The House of Representatives is apportioned every decade based on states’ population. Texas has been one of the country’s fastest-growing states. Thus, its House representation has exploded along with its population.

As the Texas Tribune reports: Hispanics and poor people are already harder to count — whether there’s a citizenship question in place or not. Census tracts with lower-than-average response rates tend to have higher Hispanic and/or poor populations. Opponents to including a question on citizenship contend it will further increase chances of an undercount — particularly in areas with higher numbers of poor and Hispanic Texas residents.

I guess I should note as well that the citizenship question isn’t required by the U.S. Constitution, which does spell out the need to count U.S. residents every decade to determine each state’s congressional representation. This added question is an add-on that is going to diminish many states’ representation in the halls of power.

That many of them happen to vote Democratic suggests that the GOP-run executive branch of the government is putting the screws to “blue” states. This punishment is likely to make officials see “red.”

Lesson to ponder for Earth Day

Today is Earth Day, a time we set aside to ponder the future of the planet and whether we humans are being careful stewards of this relatively tiny orbiting object.

Are we doing enough to protect it, and ourselves? I don’t think so but I pulled a resource book off the shelf to illustrate something I noticed some time back.

The World Almanac and Book of Facts is an invaluable font of information. I found this on page 734 of the 2013 edition:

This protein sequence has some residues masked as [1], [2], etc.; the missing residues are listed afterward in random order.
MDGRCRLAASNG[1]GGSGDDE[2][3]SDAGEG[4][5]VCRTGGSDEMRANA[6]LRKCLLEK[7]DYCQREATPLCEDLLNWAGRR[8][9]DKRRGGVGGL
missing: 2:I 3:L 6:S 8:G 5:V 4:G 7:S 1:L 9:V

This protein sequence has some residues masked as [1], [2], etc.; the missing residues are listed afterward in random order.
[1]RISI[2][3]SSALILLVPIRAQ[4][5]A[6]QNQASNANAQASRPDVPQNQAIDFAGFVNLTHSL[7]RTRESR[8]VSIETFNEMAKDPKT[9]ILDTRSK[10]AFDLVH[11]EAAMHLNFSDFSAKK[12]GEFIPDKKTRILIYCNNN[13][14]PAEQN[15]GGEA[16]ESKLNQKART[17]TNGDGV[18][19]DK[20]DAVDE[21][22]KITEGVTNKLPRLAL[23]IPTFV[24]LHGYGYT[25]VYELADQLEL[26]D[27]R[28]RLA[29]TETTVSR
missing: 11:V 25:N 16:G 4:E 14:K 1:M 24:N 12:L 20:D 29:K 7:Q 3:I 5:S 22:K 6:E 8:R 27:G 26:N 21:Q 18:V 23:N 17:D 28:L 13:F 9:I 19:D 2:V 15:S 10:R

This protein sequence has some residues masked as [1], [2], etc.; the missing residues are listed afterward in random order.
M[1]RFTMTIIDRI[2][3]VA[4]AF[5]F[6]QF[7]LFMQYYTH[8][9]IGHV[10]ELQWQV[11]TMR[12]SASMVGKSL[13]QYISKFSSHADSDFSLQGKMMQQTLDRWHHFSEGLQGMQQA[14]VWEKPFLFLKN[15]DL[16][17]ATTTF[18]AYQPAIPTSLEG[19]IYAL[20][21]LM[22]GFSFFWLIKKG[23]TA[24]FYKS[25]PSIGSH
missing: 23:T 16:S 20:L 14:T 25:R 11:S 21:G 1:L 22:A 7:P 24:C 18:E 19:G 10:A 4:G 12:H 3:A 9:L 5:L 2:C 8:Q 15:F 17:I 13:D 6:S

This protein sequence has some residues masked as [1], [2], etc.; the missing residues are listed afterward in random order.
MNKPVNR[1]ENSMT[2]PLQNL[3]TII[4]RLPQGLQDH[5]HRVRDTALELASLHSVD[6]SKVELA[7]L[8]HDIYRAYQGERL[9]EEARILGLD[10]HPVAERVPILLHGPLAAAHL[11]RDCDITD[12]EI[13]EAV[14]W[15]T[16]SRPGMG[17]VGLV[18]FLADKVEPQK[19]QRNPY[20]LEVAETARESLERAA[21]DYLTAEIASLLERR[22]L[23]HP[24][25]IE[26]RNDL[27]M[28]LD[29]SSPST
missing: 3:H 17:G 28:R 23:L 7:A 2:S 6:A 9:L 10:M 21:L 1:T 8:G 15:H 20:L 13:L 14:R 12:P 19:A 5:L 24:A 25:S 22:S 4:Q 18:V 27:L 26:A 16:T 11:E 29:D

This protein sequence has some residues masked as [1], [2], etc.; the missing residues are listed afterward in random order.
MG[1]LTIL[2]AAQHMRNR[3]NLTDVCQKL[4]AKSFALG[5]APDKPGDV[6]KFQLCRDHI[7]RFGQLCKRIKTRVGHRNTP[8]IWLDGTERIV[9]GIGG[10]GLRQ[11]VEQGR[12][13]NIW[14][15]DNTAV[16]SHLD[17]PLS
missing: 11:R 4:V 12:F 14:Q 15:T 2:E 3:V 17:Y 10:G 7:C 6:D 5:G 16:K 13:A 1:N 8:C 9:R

The world is going to add 2.3 billion more people between now and 2050, according to data collected from a number of credible sources, such as the U.S. Census Bureau, U.S. Department of Commerce and the International Programs Center. The world has roughly 7 billion inhabitants now; the number zooms to 9.3 billion in the next 36 years.

Let’s look at an individual country to see just how dramatic this explosion can get.

How about, say, Nigeria? The population of Nigeria, a country in central Africa, is estimated at 170 million people. By 2050, the population there will is expected to explode to 402 million.

Why single out Nigeria? Consider that the country comprises an area of 356,669 square miles, which is about the size of Texas and New Mexico combined. The United States population, which stands at 310 million people today, is expected to climb to 422 million by 2050. The U.S. comprises an area of roughly 3.7 million square miles, the third-largest land mass on the planet.

Nigeria’s population density will expand from 438 people per square mile to more than 1,000 by 2050. The U.S. density is expected to go from 88 to roughly 100 in that time.

Some countries will see population decreases in this period of time, according to the World Almanac. They are largely in the Far East and in Europe.

I mention Nigeria only to ponder out loud: How does a country with such relatively limited living space care for all those people? And what will this explosion of humanity do to the land that supports it?

I’m very afraid.